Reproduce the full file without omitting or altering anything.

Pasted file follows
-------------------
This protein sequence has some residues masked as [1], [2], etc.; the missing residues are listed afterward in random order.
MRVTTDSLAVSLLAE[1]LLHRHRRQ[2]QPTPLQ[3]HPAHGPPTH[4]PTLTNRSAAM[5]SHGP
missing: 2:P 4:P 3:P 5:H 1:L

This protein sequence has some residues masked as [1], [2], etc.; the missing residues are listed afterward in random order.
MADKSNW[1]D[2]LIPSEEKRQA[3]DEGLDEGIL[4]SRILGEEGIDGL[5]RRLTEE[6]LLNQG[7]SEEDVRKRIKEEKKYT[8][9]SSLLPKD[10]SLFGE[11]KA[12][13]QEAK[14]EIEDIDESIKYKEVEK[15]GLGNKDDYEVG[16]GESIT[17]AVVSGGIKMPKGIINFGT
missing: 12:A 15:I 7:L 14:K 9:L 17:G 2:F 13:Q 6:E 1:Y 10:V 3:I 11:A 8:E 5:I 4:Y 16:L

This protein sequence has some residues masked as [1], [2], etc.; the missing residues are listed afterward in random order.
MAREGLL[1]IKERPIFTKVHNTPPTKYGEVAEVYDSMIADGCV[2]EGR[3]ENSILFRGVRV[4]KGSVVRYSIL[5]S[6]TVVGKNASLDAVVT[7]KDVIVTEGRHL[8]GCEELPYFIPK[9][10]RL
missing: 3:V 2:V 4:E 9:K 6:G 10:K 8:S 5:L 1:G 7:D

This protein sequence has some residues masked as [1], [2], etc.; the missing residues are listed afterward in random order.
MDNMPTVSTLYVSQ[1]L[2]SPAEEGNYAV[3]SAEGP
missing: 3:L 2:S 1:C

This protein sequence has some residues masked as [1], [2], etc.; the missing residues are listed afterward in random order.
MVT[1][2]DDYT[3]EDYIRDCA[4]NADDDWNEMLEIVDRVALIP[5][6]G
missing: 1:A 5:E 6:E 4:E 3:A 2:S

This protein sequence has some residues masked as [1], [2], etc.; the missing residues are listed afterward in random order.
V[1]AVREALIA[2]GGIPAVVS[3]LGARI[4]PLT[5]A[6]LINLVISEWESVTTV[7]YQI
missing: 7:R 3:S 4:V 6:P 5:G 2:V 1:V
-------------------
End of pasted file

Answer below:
This protein sequence has some residues masked as [1], [2], etc.; the missing residues are listed afterward in random order.
MRVTTDSLAVSLLAE[1]LLHRHRRQ[2]QPTPLQ[3]HPAHGPPTH[4]PTLTNRSAAM[5]SHGP
missing: 2:P 4:P 3:P 5:H 1:L

This protein sequence has some residues masked as [1], [2], etc.; the missing residues are listed afterward in random order.
MADKSNW[1]D[2]LIPSEEKRQA[3]DEGLDEGIL[4]SRILGEEGIDGL[5]RRLTEE[6]LLNQG[7]SEEDVRKRIKEEKKYT[8][9]SSLLPKD[10]SLFGE[11]KA[12][13]QEAK[14]EIEDIDESIKYKEVEK[15]GLGNKDDYEVG[16]GESIT[17]AVVSGGIKMPKGIINFGT
missing: 12:A 15:I 7:L 14:K 9:L 17:G 2:F 13:Q 6:E 1:Y 10:V 3:I 11:A 8:E 5:I 4:Y 16:L

This protein sequence has some residues masked as [1], [2], etc.; the missing residues are listed afterward in random order.
MAREGLL[1]IKERPIFTKVHNTPPTKYGEVAEVYDSMIADGCV[2]EGR[3]ENSILFRGVRV[4]KGSVVRYSIL[5]S[6]TVVGKNASLDAVVT[7]KDVIVTEGRHL[8]GCEELPYFIPK[9][10]RL
missing: 3:V 2:V 4:E 9:K 6:G 10:K 8:S 5:L 1:G 7:D

This protein sequence has some residues masked as [1], [2], etc.; the missing residues are listed afterward in random order.
MDNMPTVSTLYVSQ[1]L[2]SPAEEGNYAV[3]SAEGP
missing: 3:L 2:S 1:C

This protein sequence has some residues masked as [1], [2], etc.; the missing residues are listed afterward in random order.
MVT[1][2]DDYT[3]EDYIRDCA[4]NADDDWNEMLEIVDRVALIP[5][6]G
missing: 1:A 5:E 6:E 4:E 3:A 2:S

This protein sequence has some residues masked as [1], [2], etc.; the missing residues are listed afterward in random order.
V[1]AVREALIA[2]GGIPAVVS[3]LGARI[4]PLT[5]A[6]LINLVISEWESVTTV[7]YQI
missing: 7:R 3:S 4:V 6:P 5:G 2:V 1:V